“American Horror Story: Asylum” Recap: So I Married an Axe Murderer

Okay, so… whaaaaaaaaah?

Seriously, did someone secretly replace the gourmet insanity at this fine dining establishment with Folger’s crystals?

Or, to put a finer point on it: What the f*ck was this bullsh*t?

Let’s review:

It’s now 1967, and Kit (Evan Peters) is living the American dream with his two sister-wives and their two alien-babies. Until they aren’t: after a charming montage of his-n-hers high chairs and dish towels, we catch up with our lovably dense hero, whose bold wardrobe choice of pristine tidy whities and a wife-beater (HEY I DIDN’T NAME THEM) is distracting me from the fact that he is calmly pulling the axe out of someone’s back in his living room.

He stumbles, blood-spattered, and drops into his Barcalounger. A young voice calls from off-screen: “Daddy?” He tells her Daddy will be there in a minute.


Okay – guesses on who that was in the red robe? Alma? Grace? Sunny Von Bulow?

We then flash back a bit (I’m guessing), as Grace (Lizzie Brochere) – in a red smock, mind you – is sketching with charcoal at the kitchen table and Alma (Britne Oldford) is bringing in vegetables from the garden and chattering about corn. Ah – we’re on the cusp of the Age of Aquarius, I see – which is confirmed when a shaggy-headed Kit enters talking about demonstration marches – sorry, “mahhches” – and nontraditional families and college students. Their nontraditional family makes them the children of the New Age, see? Plus they’re aliens.

Speaking of which, Alma isn’t happy that Grace is spending all her time lately sketching the creatures that abducted them and messed with their baby-makers all those years ago – which leads her to make this face a lot:

She tells Kit later that evening. She stresses to Kit that Grace clearly needs him, and that he should go to her. He does, and when he tells Grace to let go of those bad memories, she reminds him that her other memories – of murdering her family with an axe – are even worse. The lady has a point.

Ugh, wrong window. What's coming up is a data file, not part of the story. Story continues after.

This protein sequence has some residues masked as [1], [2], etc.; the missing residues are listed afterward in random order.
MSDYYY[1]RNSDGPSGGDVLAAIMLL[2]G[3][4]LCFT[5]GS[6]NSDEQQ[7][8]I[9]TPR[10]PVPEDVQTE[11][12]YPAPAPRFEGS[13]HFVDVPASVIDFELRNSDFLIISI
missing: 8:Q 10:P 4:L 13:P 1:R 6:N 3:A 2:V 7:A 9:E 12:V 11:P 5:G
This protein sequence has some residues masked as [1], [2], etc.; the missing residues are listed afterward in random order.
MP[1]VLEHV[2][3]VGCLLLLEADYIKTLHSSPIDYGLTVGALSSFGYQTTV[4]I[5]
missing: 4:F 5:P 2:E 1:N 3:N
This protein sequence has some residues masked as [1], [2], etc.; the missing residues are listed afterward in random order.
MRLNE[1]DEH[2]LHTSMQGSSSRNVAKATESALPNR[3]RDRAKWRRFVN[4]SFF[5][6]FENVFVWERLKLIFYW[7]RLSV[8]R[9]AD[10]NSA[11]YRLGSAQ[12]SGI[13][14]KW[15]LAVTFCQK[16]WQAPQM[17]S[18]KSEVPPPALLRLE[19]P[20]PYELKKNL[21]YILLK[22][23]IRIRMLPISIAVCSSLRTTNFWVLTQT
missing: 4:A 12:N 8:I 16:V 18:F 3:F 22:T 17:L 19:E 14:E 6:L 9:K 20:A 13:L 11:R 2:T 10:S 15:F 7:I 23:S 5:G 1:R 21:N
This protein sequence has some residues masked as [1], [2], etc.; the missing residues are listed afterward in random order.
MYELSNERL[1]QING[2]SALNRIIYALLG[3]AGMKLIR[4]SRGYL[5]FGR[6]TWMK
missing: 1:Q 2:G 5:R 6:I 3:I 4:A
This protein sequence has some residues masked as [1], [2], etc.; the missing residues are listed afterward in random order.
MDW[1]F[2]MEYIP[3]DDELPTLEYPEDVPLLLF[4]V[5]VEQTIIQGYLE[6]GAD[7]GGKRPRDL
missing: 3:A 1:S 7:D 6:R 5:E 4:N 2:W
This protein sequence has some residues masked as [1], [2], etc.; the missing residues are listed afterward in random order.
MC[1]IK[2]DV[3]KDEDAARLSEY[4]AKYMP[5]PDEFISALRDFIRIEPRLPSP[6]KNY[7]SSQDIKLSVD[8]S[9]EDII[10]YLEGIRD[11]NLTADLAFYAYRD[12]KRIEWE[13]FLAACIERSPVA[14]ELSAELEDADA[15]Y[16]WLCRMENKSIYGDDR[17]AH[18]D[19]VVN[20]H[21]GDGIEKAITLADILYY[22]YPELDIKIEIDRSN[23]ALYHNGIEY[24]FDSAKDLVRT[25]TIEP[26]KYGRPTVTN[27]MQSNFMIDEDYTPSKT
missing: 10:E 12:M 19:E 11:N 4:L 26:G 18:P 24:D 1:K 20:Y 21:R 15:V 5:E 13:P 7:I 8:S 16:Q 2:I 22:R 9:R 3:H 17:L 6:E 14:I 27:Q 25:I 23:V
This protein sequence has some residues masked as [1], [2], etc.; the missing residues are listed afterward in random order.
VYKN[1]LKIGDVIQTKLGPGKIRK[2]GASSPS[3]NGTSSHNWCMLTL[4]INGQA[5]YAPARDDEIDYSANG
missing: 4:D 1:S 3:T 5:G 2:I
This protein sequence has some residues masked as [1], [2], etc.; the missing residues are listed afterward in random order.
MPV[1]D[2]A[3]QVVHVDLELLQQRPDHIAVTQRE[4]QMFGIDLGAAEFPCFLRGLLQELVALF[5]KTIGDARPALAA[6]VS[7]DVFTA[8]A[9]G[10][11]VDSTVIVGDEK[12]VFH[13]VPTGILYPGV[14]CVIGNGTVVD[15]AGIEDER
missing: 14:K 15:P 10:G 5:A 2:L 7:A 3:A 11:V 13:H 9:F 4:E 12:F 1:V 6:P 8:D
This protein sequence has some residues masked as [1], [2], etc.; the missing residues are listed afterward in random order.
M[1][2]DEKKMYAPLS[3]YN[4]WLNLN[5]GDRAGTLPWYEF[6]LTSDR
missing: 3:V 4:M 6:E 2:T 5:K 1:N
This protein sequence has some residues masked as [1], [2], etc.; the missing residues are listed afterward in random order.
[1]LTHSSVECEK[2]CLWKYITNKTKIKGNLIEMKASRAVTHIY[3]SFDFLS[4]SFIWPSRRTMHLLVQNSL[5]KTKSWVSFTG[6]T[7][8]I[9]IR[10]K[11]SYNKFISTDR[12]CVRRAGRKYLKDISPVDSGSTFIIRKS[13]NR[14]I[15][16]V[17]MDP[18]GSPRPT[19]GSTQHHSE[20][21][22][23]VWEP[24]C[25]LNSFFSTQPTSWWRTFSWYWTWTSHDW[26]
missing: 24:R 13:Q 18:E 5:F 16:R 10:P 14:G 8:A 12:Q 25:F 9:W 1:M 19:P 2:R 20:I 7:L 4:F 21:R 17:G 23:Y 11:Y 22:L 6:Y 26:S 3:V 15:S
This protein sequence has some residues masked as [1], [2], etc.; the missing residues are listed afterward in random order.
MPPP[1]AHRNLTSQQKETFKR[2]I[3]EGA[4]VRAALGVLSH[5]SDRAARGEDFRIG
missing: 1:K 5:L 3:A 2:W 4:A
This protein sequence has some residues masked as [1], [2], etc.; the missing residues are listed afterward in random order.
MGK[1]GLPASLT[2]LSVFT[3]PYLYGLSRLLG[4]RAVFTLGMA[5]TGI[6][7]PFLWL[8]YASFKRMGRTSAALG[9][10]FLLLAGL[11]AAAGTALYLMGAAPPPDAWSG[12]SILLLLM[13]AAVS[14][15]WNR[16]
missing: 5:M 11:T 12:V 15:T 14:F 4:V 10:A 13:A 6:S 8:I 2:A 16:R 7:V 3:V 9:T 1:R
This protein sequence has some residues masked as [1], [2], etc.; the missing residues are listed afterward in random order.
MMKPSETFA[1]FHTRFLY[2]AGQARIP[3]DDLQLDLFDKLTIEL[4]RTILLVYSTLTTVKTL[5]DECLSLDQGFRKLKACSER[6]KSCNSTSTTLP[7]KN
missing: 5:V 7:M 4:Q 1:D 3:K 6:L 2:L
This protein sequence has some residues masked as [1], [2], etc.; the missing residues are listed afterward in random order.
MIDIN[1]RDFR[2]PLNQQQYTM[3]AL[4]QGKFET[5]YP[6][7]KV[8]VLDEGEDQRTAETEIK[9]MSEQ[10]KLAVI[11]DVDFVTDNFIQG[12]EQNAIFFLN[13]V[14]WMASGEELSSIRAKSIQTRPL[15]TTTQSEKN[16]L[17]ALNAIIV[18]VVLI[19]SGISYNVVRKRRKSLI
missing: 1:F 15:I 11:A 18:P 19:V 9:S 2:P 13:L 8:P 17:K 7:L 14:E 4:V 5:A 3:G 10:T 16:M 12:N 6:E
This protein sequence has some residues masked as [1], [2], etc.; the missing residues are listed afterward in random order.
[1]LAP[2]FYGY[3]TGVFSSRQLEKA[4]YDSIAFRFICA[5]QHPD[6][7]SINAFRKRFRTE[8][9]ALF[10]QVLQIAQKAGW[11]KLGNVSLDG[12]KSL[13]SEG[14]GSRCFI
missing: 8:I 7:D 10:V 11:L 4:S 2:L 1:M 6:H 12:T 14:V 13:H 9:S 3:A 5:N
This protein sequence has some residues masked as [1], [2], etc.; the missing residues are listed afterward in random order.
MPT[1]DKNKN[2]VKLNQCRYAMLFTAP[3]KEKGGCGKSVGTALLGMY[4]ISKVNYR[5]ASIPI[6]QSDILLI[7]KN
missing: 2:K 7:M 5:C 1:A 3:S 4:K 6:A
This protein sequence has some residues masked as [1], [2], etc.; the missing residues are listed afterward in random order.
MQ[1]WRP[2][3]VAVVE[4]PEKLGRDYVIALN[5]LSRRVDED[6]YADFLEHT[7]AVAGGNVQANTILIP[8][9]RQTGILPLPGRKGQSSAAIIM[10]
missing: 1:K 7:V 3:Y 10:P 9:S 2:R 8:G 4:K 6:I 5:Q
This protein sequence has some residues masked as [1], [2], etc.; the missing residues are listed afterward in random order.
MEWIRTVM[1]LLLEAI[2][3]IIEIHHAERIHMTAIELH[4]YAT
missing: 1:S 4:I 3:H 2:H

Kit tells her that she’s a different person now, and then they do it. Alma hears them through the wall – and suddenly the room shakes and the lights return, just like when they were abducted. Alma freaks out and Grace runs to her – and suddenly the living room curtains are on fire. Kit puts out the fire and sees Billy’s pickup speeding off into the night. Awww – see? It wasn’t aliens, it was just a murderous lynch mob! Now go back to sleep.

The cops come and when Kit tries to press for them to arrest Billy, the cop reminds Kit that polygamy is as illegal in Massachusetts as hard “r” sounds. Grace tells Kit that Alma freaked out because she thought the aliens were back – and more than that, Alma is repressing her memories and needs Kit’s help. She tells him to go to her. He does, and they probably do it – because that’s Kit’s answer to pretty much everything. I hope they never need him to change a light bulb!

Anyway, I’m already tired of the alien-sister-wives sending Kit back and forth to one another like a pair of traveling pants. Hey – wouldn’t it be great if Shelley (Chloe Sevigny) were still alive and she could be the Barb of this here Big Love situation? No? Okay then.

Later, Grace and Alma clash again over Grace’s artwork. Grace reminds Alma that the aliens brought her back from the dead, and Alma reminds Grace that the aliens stole her out of her home and then let her husband bring home a resurrected axe murderer. This is all intercut with shots of Kit chopping wood, for no reason other than to introduce the axe. Alma slaps Grace because … well, because the script told her to. Grace breaks a glass, drops the mic, and peaces out. Kit is predictably useless, and clearly worried that the problems between his wives may sully the mood at the Renaissance Fair:


That night, Kit awakens (with Alma) and sneaks out into the living room, where Grace lies before the fire in a tell-tale red robe drawing her alien friends. She tells Kit that she loves him, and Alma, and their babies, and that everything is just great, but something has changed, and they need to think about the future. WHACK!

Alma buries the axe in Grace’s back.

Several times.

Alma babbles “We have to hide!” and Kit yanks the axe out of Grace’s back and sits down. “Daddy?”


Back at Briarcliff, Judy Martin nee Sister Jude (Jessica Lange) has evolved into the boss of a cutthroat high-stakes Candy Land ring (“Gumdrop Mountain is mine, chickens!”) and Pepper (Naomi Grossman) is her trusty right-hand man. I almost wish I were making this up. We see the news reports of MLK’s assassination on the television (uh, poor timing, AHS!). Oh – and there’s a television. See how far we’ve come along since “Dominique”?

Jude is treating patients quietly from the inside – at least she thinks she is. She looks up to see that Monsignor Timothy Howard (Joseph Fiennes) has entered and is making a beeline for her. He speaks to her but she reminds him that Judy Martin is dead and she is Betty Drake now – he should know, because he renamed her. He asks to speak with her alone – off to the side, he tells her that he is leaving Briarcliff to become Cardinal of New York, and the Church is donating Briarcliff to the state to take on overflow from the penal system. Oh dear. Tim says that the cruelty stops here – he’s getting her out.